So there I was, stepping into the offices of the Poetry Foundation to drop off a contract for a piece I'd written and pick up a couple of lunch companions, when I found someone pressing a svelte little printed document into my hand. Glancing down, I read the title: "Code of Best Practices for Poetry." Fantastic, I thought: here at last was the guide that would give me such useful tips as "Don't use too many rhyming couplets — people find that annoying nowadays" and "Writing another pseudo-Ashbery poem? Ask yourself why before proceeding with extreme caution." I wondered: dare we hope for an appendix on the care and feeding of egomaniacal power-brokers in the poetry demimonde?
Four hours later, when the remains of the massaman curry had long-since been carted away by the long-suffering waiters at Star of Siam, and Issues of Great Importance permanently resolved by the consensus of the gathered poets, I popped the document out of my pocket for a proper looking-over. As it turns out, it wasn't a guide to the best practices for poetry: it was a guide to the best practices "in fair use for poetry" — a set of guidelines for using copyrighted material in criticism, scholarship, performance, and in one's own poetry. And it was good, too: we've needed something like this for some time (if for no other reason than to put bullies like Paul Zukofsky in their place — I mean, PZ has been trying to intimidate people for years about the use of Louis Zukofsky's poetry, and now his over-stepping of his legal rights will be seen for what it is).
I had the privilege of playing a small supporting part in the creation of these guidelines, which emerged from interviews with many poets across the country. But the real work was done by a host of legal minds, under the general guidance of Peter Jazsi of the Program on Information Justice and Intellectual Property at American University, who worked along with Professor Patricia Aufderheide of American University's Center for Social Media and a Legal Advisory Board including Michael J. Madison, of University of Pittsburgh School of Law, Gloria C. Phares, of Patterson Belknap Webb & Tyler, and Elizabeth Townsend-Gard, Tulane University School of Law. These are some serious people in the field of copyright law: they're responsible for the Best Practices guidelines for documentary film, and they've advised many other industries on these issues. They know what they're talking about, and they know how to listen, too: the guidelines they developed represent a consensus view from a broad and deep survey of people in the field.
The general consensus, says the document, is this:
Poetry, as a highly allusive art form, fundamentally relies on the poet’s ability to quote, to copy, and to “play” with others’ language, and poetry scholars and commentators equally rely on their ability to quote the poetry they are discussing. In fact, poets generally acknowledge that essentially everything they do in their workaday lives, from making their poems to writing about poetry to teaching poetry, builds on the work of others.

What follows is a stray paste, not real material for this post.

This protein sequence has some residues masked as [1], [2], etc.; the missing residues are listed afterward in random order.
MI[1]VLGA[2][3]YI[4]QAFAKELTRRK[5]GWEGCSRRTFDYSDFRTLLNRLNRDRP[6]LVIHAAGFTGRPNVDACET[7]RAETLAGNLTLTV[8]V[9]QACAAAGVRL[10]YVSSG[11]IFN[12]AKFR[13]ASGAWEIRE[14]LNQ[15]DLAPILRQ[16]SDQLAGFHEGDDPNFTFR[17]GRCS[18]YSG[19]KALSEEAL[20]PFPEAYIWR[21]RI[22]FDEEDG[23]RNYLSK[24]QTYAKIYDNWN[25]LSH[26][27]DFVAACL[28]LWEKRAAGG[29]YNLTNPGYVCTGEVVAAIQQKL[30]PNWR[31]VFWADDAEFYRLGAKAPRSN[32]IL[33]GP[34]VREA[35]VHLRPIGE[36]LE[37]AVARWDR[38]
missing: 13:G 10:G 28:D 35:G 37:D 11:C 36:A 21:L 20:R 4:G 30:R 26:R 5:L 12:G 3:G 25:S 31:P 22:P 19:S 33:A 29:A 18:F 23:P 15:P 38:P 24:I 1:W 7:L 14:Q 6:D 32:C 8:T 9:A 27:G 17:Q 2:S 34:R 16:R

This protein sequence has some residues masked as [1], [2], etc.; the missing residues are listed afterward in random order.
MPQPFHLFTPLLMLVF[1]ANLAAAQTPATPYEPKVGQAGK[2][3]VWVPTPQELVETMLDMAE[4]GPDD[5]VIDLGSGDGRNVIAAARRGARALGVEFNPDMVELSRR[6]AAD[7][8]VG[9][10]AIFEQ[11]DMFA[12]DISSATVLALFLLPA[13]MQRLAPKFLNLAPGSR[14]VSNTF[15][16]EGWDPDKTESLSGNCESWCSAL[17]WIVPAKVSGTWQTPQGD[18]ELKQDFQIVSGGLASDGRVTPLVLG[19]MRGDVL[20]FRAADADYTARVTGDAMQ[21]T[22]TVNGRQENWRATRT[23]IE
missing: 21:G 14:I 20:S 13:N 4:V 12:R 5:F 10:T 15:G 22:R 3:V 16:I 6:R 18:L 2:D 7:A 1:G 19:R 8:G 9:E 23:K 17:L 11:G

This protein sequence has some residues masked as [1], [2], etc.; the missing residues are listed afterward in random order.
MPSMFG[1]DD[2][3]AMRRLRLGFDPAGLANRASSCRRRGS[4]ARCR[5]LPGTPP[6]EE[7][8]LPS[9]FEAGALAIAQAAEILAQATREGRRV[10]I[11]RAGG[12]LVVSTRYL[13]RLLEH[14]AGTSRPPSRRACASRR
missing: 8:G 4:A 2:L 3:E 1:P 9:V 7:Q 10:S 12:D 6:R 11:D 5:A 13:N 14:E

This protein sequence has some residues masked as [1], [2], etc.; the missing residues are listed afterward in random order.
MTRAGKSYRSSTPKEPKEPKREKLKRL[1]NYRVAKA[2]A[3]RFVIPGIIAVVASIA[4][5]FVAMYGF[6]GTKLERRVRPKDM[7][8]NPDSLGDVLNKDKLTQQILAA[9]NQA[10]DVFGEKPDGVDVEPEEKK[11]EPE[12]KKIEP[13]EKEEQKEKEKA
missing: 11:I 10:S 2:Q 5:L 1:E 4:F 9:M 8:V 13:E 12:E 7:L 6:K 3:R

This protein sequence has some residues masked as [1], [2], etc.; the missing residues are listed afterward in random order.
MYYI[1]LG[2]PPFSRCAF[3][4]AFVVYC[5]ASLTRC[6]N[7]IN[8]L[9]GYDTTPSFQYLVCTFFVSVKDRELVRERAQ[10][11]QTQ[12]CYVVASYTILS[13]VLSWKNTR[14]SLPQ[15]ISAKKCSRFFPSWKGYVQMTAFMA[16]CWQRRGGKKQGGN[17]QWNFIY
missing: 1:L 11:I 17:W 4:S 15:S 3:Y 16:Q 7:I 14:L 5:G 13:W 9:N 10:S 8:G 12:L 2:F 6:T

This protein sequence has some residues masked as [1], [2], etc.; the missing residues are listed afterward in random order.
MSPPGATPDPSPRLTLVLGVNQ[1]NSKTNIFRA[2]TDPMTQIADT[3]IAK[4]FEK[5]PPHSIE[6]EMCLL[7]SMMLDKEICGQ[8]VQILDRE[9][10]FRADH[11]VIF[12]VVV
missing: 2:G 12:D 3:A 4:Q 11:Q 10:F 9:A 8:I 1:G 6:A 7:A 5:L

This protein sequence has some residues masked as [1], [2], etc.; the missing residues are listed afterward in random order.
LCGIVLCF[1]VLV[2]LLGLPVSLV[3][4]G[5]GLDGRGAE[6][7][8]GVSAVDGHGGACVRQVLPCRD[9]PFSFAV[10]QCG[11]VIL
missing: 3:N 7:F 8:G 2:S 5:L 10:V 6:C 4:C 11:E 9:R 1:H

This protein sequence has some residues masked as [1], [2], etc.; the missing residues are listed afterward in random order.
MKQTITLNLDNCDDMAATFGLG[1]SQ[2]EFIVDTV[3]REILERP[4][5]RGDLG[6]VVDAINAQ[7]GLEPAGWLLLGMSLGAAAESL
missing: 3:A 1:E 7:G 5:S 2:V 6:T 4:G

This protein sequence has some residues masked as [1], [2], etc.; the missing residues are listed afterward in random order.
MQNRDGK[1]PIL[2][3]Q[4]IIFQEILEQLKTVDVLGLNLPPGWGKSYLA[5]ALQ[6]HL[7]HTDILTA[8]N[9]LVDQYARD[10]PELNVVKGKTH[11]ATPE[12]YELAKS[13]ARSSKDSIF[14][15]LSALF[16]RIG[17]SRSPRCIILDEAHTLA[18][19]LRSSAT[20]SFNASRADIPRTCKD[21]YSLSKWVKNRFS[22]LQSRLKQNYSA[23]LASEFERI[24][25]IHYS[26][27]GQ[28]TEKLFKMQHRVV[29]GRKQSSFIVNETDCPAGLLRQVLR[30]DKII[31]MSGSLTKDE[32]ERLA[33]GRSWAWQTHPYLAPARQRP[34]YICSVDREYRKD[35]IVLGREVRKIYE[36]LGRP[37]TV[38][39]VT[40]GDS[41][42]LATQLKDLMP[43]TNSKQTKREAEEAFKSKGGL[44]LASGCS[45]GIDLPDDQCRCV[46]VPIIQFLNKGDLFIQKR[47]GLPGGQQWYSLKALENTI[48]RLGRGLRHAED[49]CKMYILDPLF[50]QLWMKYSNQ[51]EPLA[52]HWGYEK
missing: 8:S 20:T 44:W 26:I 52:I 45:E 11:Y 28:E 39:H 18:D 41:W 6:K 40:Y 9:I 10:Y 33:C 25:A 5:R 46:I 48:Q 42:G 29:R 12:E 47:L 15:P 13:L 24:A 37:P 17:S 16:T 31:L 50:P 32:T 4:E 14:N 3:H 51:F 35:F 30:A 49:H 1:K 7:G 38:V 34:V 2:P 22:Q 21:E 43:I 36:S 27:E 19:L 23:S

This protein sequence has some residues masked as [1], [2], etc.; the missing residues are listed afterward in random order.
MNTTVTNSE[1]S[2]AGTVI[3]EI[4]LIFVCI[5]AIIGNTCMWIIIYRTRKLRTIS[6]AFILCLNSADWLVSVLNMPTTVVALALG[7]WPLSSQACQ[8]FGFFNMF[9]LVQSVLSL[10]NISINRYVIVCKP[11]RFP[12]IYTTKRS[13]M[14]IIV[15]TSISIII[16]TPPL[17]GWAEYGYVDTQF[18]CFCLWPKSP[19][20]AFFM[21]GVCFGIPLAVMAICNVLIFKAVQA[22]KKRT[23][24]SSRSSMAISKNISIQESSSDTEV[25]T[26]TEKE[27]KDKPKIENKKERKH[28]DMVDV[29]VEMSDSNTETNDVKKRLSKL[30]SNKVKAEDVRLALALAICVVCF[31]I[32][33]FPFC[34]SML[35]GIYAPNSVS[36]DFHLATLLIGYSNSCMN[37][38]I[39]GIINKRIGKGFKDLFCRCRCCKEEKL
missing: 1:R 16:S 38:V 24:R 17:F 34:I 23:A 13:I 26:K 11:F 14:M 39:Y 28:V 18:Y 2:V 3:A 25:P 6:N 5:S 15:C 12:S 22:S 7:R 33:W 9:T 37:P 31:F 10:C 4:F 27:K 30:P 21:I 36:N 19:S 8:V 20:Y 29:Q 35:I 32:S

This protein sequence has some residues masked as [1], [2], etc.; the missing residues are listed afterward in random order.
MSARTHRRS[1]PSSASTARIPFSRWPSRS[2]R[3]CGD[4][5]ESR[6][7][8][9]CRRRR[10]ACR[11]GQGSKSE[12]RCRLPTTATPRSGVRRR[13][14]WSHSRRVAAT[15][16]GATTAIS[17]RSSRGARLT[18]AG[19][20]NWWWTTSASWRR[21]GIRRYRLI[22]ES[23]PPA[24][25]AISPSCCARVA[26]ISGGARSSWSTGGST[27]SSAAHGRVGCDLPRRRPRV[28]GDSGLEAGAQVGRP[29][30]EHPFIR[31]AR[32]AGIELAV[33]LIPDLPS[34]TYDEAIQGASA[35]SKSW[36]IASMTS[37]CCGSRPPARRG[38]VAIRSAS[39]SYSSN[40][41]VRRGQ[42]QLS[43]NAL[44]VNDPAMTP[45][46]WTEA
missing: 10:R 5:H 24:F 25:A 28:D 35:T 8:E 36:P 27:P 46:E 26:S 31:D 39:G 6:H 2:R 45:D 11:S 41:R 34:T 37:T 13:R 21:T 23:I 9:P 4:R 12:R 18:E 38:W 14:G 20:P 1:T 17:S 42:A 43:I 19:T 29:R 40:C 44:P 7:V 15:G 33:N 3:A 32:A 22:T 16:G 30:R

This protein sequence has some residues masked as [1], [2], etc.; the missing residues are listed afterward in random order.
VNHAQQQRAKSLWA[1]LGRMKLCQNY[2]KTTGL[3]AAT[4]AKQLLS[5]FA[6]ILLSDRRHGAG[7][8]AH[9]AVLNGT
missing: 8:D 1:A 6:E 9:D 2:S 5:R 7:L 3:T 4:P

And here, in the briefest form possible, are the general guidelines on fair use for material that remains in copyright:
1. Regarding Parody and Satire
PRINCIPLE: Under fair use, a poet may adapt a poem or a portion of a poem in order to (1) offer a direct or indirect critique of that poem, its author, or its genre; (2) present a genuine homage to a poet or genre; or (3) hold up to ridicule a social, political, or cultural trend or phenomenon.
2. Regarding Allusion, Remixing, Pastiche, Found Material, etc.
PRINCIPLE: Under fair use, a poet may make use of quotations from existing poetry, literary prose, and non-literary material, if these quotations are re-presented in poetic forms that add value through significant imaginative or intellectual transformation, whether direct or (as in the case of poetry-generating software) indirect.
3. Regarding Education
PRINCIPLE: Under fair use, instructors at all levels who devote class time to teaching examples of published poetry may reproduce those poems fully or partially in their teaching materials and make them available to students using the conventional educational technologies most appropriate for their instructional purposes.
4. Regarding Criticism and Illustration
PRINCIPLE: Under fair use, a critic discussing a published poem or body of poetry may quote freely as justified by the critical purpose; likewise, a commentator may quote to exemplify or illuminate a cultural/historical phenomenon, and a visual artist may incorporate relevant quotations into his or her work.
5. Regarding Epigraphs
PRINCIPLE: Under fair use, an author may use brief quotations of poetry to introduce chapters and sections of a prose work or long poem, so long as there is an articulable relationship between the quotation and the content of the section in question.
6. Regarding Online Use
PRINCIPLE: Under fair use, an online resource (such as a blog or web site) may make examples of selected published poetry electronically available to the public, provided that the site also includes substantial additional cultural resources, including but not limited to critique or commentary, that contextualize or otherwise add value to the selections.
7. Regarding Literary Performance
PRINCIPLE: Under fair use, a person other than the poet may read a poem to a live audience, even in circumstances where the doctrine otherwise would not apply, if the context is (1) a reading in which the reader’s own work also is included, or (2) a reading primarily intended to celebrate the poet in question.
There are, of course, subtler points to be made regarding each of these principles, including limitations. You can find the whole document online if you're interested. It's a great way to begin to understand your rights.